One recent example involved a French patent on an “adaptable and modulable support assembly for automatic/semi-automatic gun“. The two co-owners of the patent were the inventors themselves. Together with their licensee, Société Technique de Rééquipement de Combat, they sued the manufacturer (RDS Industries) and the distributor (OPS Equipement) of an allegedly infringing gun support. The plaintiffs lost both in first instance and on appeal.

If only guns always shot candy bullets like this one...
If only guns always shot candy bullets like this one…

However, a prior user right defense was raised and this part of the defense was shot down by the first instance judges as well as the appeal ones.

The patent filing date was December 17, 2008. The company RDS Industries was founded by a Mr. K only three weeks earlier. Mr. K previously owned another weapon and ammunition manufacturing business, known as L’Armurier Breton (i.e. “the Breton gunsmith“). This was a personal business, and not an incorporated one.

According to the defendants, Mr. K had an employee at L’Armurier Breton who made a prototype back in 2007-2008 having all the features of the patented invention. But they never moved forward with production and marketing due to commercial uncertainty, they said. Anyway, they added, Mr. K possessed the prototype (and thus the invention) when RDS Industries was created, so that the company should benefit from a prior user right.

The Court of appeal admitted that Mr. K possessed a prototype made by his employee but nevertheless rejected the prior user right defense on two grounds.

First, not enough evidence was provided that the prototype or one of the prototypes made in 2007-2008 comprised all the patented features. The defendants’ case was apparently incomplete in this respect:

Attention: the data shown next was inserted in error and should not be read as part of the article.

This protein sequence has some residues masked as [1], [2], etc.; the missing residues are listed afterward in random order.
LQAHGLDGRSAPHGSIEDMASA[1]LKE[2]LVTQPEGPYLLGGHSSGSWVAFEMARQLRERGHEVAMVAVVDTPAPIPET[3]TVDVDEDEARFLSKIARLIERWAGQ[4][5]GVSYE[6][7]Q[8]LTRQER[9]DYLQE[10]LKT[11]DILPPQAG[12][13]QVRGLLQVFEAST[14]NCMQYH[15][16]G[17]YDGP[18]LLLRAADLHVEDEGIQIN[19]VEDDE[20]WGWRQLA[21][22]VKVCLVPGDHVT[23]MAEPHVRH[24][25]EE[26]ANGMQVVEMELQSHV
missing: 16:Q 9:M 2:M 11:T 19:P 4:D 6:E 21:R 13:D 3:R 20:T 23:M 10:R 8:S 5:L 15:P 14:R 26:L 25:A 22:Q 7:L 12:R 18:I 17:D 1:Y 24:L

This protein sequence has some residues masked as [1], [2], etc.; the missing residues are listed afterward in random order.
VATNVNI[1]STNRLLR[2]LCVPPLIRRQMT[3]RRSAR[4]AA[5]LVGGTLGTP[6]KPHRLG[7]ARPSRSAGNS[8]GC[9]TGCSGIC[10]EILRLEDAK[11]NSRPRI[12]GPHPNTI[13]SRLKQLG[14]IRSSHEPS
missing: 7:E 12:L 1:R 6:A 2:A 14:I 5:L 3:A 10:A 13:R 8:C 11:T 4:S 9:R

Even if, when RDS Indstries was created, Mr. K may have possessed a prototype received from his inventor […], nothing shows that this is the prototype that they rely on. The engineer who is said to have designed it is not specific on the identification of the prototype in question as well as on the features said by the respondents to be identical to those of the invention of the patent. In particular, he wrote in his affidavit: “we have made several prototypes from early 2008”. 

This illustrates the major burden of proof issue that those wishing to rely on prior user rights always face. It is certainly fair to demand full and convincing evidence from the defendants, especially since the plaintiffs are generally not in a position to provide counter-evidence of their own on this topic. But documenting and record-keeping practices being what they are, such evidence is usually very difficult to provide.

Second, even if there was some sort of prior user right, it was not proven that RDS Industries could benefit from it:

Even if one admits that Mr. K can claim the possession of the mentioned prototype […], the freedom to exploit that he can benefit from under the first paragraph of article L. 613-7 is personal. It cannot extend to the company that he founded, unless there is a demonstration that the individual transferred this right to the company according to the provisions of the second paragraph of the article (which is not the case). 

The case illustrates that there are many hurdles on the way to prior user rights, and any of them is sufficient to make the defense stumble.

Fortunately for the defendants in this case, and unfortunately for the plaintiffs, the patent was revoked for lack of inventive step. The inventive step discussion is actually rather interesting as well so that I may want to address it in a future post.


CASE REFERENCE : Cour d’appel de Paris, Pôle 5 chambre 2, May 27, 2016, Rogeon, Cambres & STRC v. RDS Industries & OPS Equipement, RG No. 14/03454.

The blind date

I initially thought today’s decision raised an exciting conundrum. But after figuring it out, I must say I feel sort of disappointed. Like someone having heard of the famous curious incident of the dog in the night-time may be underwhelmed to hear that the incident was that there was in fact no incident.

Speaking of dog incidents, the decision is precisely related to serious dog incidents and how to prevent them. Indeed, the invention at stake is in the field of dog collars – the kind that contain chemicals to prevent severe parasitic diseases. The invention is protected by European patent No. EP 1022944 (EP’944), which was initially filed by Hoescht Roussel Vet and later assigned to Akzo Nobel and then Intervet International.